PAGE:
“And for the King’s throne? Do you think that the nobles and the people will enjoy being fooled as you’ve fooled them? Do you think they’ll love a King who was too drunk to be crowned, and sent a servant to personate him?”

“He was drugged—and I’m no servant.”

“Mine will be Black Michael’s version.”

He rose, came to me, and laid his hand on my shoulder.

“Lad,” he said, “if you play the man, you may save the King yet. Go back and keep his throne warm for him.”

“But the duke knows—the villains he has employed know—”

“Ay, but they can’t speak!” roared Sapt in grim triumph.

“We’ve got ’em! How can they denounce you without denouncing themselves? “This is not the King, because we kidnapped the King and murdered his servant.” Can they say that?”

The position flashed on me. Whether Michael knew me or not, he could not speak. Unless he produced the King, what could he do? And if he produced the King, where was he? For a moment I was carried away headlong; but in an instant the difficulties came strong upon me.

“I must be found out,” I urged.

“Perhaps; but every hour’s something. Above all, we must have a King in Strelsau, or the city will be Michael’s in four-and-twenty hours, and what would the King’s life be worth then—or his throne? Lad, you must do it!”

“Suppose they kill the King?”

“They’ll kill him, if you don’t.”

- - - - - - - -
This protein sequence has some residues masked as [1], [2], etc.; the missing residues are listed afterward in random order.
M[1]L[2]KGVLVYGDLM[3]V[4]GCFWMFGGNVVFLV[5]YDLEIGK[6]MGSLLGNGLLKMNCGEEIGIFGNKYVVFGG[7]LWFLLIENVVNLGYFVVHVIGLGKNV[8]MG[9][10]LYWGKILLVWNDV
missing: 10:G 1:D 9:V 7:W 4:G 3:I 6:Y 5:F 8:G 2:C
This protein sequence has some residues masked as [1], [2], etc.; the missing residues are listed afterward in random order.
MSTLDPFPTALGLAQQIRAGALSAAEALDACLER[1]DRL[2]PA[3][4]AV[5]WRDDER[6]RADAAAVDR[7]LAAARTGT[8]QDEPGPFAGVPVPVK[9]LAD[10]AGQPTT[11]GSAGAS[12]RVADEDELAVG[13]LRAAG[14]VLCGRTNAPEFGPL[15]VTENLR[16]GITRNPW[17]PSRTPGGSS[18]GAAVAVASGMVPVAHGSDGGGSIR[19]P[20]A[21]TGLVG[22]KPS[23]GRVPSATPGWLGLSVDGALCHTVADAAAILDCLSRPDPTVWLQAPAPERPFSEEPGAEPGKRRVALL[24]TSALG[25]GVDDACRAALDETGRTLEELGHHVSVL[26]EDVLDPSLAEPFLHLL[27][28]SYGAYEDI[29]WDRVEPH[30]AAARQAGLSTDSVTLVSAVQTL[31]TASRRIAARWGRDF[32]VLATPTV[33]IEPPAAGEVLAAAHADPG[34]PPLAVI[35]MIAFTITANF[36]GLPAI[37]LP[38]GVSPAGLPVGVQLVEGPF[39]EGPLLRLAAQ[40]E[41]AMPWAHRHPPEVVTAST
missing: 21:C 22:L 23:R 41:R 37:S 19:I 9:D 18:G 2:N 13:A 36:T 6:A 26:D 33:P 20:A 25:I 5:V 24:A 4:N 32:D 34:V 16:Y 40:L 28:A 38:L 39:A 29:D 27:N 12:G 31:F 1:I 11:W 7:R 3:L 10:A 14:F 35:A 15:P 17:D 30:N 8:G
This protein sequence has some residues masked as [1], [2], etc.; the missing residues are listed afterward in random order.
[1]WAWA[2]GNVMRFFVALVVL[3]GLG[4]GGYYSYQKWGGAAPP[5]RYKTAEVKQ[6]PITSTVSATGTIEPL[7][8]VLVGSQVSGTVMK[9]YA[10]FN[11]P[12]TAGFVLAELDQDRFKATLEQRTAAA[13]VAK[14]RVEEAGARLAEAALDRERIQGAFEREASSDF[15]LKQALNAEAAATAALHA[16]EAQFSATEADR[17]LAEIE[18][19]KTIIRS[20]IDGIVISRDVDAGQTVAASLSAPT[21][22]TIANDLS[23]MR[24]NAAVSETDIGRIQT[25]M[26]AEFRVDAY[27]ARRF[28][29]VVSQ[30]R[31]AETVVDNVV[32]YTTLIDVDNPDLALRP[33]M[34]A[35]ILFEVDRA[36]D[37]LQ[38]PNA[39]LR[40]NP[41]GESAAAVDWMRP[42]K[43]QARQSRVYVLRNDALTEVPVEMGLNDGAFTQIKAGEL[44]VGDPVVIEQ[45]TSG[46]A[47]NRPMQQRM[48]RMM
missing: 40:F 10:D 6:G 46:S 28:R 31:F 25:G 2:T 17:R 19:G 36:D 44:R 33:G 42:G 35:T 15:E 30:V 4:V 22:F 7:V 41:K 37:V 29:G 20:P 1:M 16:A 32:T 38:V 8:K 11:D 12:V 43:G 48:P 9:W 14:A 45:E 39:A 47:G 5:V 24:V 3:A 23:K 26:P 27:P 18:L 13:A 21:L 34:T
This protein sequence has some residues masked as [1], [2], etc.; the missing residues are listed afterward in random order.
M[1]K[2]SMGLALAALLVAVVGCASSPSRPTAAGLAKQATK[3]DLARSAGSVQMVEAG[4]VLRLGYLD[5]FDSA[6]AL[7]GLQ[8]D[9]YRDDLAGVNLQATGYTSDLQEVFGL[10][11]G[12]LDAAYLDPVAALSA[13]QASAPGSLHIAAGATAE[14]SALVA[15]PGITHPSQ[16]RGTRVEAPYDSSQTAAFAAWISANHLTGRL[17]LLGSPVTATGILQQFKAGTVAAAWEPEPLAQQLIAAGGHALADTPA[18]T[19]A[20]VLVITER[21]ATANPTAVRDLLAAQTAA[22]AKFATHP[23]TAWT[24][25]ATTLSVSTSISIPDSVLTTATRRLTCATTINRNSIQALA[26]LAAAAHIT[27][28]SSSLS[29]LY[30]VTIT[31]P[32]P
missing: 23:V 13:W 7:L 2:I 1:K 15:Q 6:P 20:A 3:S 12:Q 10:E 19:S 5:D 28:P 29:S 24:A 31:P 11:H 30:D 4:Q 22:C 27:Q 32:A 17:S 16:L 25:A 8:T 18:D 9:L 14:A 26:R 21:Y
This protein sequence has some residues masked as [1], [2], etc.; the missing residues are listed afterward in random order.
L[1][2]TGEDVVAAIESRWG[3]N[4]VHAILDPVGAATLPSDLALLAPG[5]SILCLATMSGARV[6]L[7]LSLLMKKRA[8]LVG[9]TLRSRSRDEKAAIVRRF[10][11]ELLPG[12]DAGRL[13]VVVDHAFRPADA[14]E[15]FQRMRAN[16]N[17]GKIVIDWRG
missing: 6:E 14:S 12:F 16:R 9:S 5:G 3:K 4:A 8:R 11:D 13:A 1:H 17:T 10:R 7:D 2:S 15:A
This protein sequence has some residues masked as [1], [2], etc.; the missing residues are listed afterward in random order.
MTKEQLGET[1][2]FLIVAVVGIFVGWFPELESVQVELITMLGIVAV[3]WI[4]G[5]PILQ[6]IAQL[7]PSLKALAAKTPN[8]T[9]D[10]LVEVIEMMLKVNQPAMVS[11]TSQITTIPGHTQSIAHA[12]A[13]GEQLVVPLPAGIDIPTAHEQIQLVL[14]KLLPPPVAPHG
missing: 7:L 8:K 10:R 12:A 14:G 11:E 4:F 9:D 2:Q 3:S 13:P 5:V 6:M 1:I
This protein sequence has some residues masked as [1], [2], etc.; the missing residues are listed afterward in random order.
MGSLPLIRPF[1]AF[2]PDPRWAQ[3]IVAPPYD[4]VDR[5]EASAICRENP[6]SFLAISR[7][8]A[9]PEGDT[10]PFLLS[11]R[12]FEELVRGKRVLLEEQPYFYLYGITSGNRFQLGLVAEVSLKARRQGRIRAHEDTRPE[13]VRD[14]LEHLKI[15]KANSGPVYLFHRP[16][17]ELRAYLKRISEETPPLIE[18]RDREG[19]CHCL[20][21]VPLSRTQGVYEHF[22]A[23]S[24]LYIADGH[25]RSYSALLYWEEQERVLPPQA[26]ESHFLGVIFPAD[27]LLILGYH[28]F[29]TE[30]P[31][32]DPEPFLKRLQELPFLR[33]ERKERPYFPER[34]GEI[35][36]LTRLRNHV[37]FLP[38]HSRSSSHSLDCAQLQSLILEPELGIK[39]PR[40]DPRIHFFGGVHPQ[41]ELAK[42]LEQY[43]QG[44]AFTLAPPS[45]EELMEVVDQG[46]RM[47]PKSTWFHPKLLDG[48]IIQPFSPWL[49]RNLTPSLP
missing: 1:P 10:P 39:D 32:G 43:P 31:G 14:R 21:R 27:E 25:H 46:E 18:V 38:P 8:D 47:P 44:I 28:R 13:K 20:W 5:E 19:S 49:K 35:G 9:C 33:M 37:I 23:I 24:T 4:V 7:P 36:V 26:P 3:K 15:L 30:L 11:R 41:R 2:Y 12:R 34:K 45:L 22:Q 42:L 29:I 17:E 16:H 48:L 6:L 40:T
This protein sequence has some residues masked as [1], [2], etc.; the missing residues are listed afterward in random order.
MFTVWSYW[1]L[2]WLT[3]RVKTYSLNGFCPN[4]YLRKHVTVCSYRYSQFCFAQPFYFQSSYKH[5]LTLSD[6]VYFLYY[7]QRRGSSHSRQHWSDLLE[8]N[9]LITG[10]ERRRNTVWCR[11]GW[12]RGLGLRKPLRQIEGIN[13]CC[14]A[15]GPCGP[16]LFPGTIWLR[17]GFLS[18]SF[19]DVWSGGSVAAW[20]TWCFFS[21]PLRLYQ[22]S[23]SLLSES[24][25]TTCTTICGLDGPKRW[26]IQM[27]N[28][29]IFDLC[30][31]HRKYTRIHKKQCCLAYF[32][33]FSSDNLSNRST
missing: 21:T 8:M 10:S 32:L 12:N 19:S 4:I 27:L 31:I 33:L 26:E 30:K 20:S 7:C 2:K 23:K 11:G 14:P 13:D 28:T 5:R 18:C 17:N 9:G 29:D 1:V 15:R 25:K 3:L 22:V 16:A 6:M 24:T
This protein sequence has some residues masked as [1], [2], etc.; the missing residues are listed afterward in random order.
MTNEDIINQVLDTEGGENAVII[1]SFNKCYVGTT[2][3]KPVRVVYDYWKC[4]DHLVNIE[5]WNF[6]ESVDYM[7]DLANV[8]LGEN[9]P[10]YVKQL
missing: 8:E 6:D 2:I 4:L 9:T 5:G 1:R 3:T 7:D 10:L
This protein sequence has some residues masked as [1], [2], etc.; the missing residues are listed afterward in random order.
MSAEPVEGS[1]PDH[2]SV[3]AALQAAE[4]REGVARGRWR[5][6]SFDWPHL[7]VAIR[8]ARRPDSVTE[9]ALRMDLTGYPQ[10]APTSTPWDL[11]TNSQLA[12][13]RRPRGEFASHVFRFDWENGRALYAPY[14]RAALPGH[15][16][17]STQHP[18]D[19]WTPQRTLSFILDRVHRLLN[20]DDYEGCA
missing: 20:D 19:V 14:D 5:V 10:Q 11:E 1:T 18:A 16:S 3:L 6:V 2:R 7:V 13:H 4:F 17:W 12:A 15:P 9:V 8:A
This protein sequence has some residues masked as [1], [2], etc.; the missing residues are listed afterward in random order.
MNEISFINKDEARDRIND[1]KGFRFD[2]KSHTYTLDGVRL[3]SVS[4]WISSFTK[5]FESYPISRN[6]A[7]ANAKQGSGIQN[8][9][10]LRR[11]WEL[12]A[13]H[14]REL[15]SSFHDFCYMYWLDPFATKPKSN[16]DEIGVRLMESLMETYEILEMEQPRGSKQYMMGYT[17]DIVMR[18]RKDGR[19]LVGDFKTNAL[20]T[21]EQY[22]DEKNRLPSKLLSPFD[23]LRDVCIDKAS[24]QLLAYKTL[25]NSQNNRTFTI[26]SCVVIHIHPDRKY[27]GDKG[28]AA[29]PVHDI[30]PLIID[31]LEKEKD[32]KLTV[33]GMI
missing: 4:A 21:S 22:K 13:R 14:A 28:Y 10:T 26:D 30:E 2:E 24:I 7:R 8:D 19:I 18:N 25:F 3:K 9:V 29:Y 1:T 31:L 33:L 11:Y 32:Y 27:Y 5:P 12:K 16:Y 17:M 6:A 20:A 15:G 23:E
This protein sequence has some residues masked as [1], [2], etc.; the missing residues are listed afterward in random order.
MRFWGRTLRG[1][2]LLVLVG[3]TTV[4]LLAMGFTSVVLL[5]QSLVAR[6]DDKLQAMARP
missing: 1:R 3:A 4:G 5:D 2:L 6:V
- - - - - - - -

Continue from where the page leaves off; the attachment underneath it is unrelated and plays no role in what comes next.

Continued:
“Sapt, suppose they have killed the King?”

“Then, by heaven, you’re as good an Elphberg as Black Michael, and you shall reign in Ruritania! But I don’t believe they have; nor will they kill him if you’re on the throne. Will they kill him, to put you in?”

It was a wild plan—wilder even and more hopeless than the trick we had already carried through; but as I listened to Sapt I saw the strong points in our game. And then I was a young man and I loved action, and I was offered such a hand in such a game as perhaps never man played yet.

“I shall be found out,” I said.

“Perhaps,” said Sapt. “Come! to Strelsau! We shall be caught like rats in a trap if we stay here.”

“Sapt,” I cried, “I’ll try it!”

“Well played!” said he. “I hope they’ve left us the horses. I’ll go and see.”

“We must bury that poor fellow,” said I.

“No time,” said Sapt.

“I’ll do it.”

  By PanEris using Melati.

Previous chapter/page Back Home Email this Search Discuss Bookmark Next chapter/page
Copyright: All texts on Bibliomania are © Bibliomania.com Ltd, and may not be reproduced in any form without our written permission. See our FAQ for more details.